Some of Conor McBride's works, Diff, Dissect, relate the derivative of data types to their "type of one-hole contexts". That is, if you take the derivative of the type you are left with a data type which shows you how the data type looks from the inside at any given point.

So, for instance, if you have a list (in Haskell)

data List a = [] | a : List a

this corresponds to

data List a = 1 + a * List a

and through a little mathematical magic, the derivative is

data ListDeriv a = List a * List a

which is interpreted to mean that at any point in the list there will be a list to the left and a list to the right. We can zip through the original list by using the derivative data structure.

Now, I'm interested in doing something similar with graphs. A common representation of graphs is a set of vertices and edges, which might be naively implemented with a data type such as:

data Gr a b i = Gr [(i,a)] [(i,i,b)]

If I understand it correctly, a derivative of this data type, with respect to the graph index, i, should be something like.

data GrDeriv a b i = d/di (Gr a b i)
     = d\di ( [a*i] * [b*i^2] )
     = (d\di [a*i]) * [b*i^2] ) + [a*i]*(d/di [b*i^2])
     = (a* [a*i] * [a*i]) * [b*i^2] ) 
       + [a*i] * (2*b*i) *[b*i^2]*[b*i^2])
     = InNodes { nodesLeft :: [(a,i)]
               , nodeLbl :: a
               , nodesRight :: [(a,i)]
               , edges :: [(b,i,i)] }
     | InEdges { nodes :: [(a,i)]
               , adjNode :: Either (b,i) (b,i)
               , edgesLeft :: [(b,i,i)]
               , edgesRight :: [(b,i,i)] }

I got this through the use of the product rule and chain rules for derivatives, and although possibly there are some errors, it seems to follow the general scheme. In this structure you will either be focused on Nodes (InNodes constructor) or Edges (In edges) and given the place you will see the relevant data.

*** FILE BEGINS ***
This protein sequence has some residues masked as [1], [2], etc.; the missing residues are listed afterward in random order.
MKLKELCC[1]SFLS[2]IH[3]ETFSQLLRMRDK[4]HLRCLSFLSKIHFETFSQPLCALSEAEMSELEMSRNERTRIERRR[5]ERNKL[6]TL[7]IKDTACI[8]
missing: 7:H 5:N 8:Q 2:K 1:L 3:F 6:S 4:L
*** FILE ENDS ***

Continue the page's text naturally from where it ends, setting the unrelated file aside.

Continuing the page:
But this isn't what I was hoping for. I was hoping for a construct more closely related to the interface of Martin Erwigs Functional Graph Library. Specifically, I want to see at a node a context representing the label of the node and two adjacency lists, one for outgoing, one for incoming.

Node a b = ([(i,b)],a,[(i,b)])

I do see hope, however, as the adjacency representation has some terms in common with the derivative, the lone lable, a, at each hole location, the adjacency representation/dissection of each edge.

Since a derivative isn't the same function as the original, but an integration of the derivative is (kindof), is there some sort of integration analogue which will serve to transform the derivative into a collection of node contexts? Not a direct integration to recover the original structure, mind you, but a structure equivalent to the original but in a more algorithm friendly representation.

If there is, I hope that relationship type structures can be specified by some easy "set of vertices and edges" language and I can derive an efficient library for working with that structure. Such an implemenation could be used to study structures "beyond graph theory": hyper graphs, simplicial complexes...

So. Does this idea seem feasible? Useful? Has there been any study into this type of thing which I could read more about?


As commented upon by Curtis F, a set of nodes and edges is not exactly a graph. However, all graphs can be represented by such, and I find it common enough presentation. I've seen (the very coarse specification) $G=(V,E)$ used in research that applies graph theory to optimizations of wireless networks in various ways. Here's an open-access example, DRAND*. This raises the question, what is the link between the presentation and how some software might be implemented based upon the research.

That said, I'm not entirely opposed to changing the input spec from $G=(V,E)$ to something else. For instance, given an index type $I$, node labels, $V$, and edge labels, $E$. Then the graph is (approximately) a function from indexes to a label and edge list.

$$ G = I \to (V * I \to E) $$

This, I'm pretty sure can be expressed (Category theory?) as

$$ G = (V * E^{I})^{I} \tag{1} $$


$$ G = V^I * E^{I*I} $$

which can be seen as a set of vertices and edges--given enough caveats. However, its not clear if the derivative of $(1)$ is meaningful: